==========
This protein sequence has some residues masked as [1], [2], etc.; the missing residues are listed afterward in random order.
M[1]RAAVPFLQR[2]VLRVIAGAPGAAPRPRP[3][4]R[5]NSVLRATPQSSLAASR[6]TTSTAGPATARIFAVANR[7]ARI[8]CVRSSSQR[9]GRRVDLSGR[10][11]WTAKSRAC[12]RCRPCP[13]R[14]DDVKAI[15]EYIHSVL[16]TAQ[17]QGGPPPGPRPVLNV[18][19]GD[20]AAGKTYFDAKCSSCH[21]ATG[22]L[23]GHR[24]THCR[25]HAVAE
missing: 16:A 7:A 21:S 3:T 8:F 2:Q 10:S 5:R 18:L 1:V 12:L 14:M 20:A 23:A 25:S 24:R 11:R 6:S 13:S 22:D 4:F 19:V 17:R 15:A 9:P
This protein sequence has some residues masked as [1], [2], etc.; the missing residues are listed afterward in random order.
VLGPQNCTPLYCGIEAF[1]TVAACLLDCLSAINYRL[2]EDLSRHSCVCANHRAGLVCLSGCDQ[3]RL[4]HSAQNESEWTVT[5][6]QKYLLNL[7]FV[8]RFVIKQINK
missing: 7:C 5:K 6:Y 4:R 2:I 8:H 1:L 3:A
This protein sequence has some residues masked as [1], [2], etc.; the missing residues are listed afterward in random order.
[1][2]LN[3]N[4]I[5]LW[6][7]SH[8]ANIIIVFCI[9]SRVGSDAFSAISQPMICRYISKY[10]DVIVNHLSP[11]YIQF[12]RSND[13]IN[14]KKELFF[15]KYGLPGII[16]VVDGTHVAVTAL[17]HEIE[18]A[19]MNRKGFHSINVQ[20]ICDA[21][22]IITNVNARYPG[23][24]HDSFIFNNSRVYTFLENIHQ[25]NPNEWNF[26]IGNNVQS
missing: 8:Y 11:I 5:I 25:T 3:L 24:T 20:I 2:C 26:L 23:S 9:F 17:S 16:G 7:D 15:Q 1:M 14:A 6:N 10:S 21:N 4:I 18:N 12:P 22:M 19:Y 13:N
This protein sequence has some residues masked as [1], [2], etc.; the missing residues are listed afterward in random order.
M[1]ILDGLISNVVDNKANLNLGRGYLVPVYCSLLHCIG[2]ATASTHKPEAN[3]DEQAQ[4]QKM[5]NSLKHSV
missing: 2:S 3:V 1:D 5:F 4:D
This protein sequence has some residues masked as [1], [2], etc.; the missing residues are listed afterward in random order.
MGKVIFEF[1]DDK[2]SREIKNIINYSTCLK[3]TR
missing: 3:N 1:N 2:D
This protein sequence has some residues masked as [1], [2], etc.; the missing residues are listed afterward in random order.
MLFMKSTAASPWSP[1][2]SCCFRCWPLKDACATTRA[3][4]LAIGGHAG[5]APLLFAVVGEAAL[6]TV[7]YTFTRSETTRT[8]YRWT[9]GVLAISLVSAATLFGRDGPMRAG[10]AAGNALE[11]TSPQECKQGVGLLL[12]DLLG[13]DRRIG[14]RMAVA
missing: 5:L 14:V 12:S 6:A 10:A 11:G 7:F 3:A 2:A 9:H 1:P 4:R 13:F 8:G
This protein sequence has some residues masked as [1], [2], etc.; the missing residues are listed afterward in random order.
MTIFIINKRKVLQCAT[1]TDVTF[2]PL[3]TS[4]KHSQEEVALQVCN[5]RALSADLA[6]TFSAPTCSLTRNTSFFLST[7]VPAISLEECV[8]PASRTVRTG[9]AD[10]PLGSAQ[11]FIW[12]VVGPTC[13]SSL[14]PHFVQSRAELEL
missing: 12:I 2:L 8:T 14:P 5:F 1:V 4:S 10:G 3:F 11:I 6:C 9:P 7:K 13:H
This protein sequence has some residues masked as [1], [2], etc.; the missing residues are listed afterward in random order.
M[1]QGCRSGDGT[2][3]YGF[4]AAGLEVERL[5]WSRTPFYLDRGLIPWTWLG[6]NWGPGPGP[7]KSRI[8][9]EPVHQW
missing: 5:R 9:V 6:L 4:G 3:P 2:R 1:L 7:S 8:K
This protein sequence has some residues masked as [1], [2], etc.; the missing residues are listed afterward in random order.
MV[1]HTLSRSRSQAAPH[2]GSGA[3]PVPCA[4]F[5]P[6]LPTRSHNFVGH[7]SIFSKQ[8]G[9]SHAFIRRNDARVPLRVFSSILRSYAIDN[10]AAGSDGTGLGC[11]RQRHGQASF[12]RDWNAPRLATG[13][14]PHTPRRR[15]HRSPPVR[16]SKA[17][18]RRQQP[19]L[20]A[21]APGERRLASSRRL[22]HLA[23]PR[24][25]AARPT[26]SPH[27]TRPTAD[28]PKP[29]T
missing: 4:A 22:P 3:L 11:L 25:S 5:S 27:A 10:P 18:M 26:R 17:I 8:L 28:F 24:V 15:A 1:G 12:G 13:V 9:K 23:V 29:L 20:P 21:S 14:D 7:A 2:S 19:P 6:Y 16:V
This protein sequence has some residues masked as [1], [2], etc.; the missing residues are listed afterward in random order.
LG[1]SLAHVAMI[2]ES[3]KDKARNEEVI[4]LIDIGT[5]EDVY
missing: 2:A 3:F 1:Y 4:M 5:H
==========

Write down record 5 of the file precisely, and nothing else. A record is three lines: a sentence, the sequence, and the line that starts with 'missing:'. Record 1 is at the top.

This protein sequence has some residues masked as [1], [2], etc.; the missing residues are listed afterward in random order.
MGKVIFEF[1]DDK[2]SREIKNIINYSTCLK[3]TR
missing: 3:N 1:N 2:D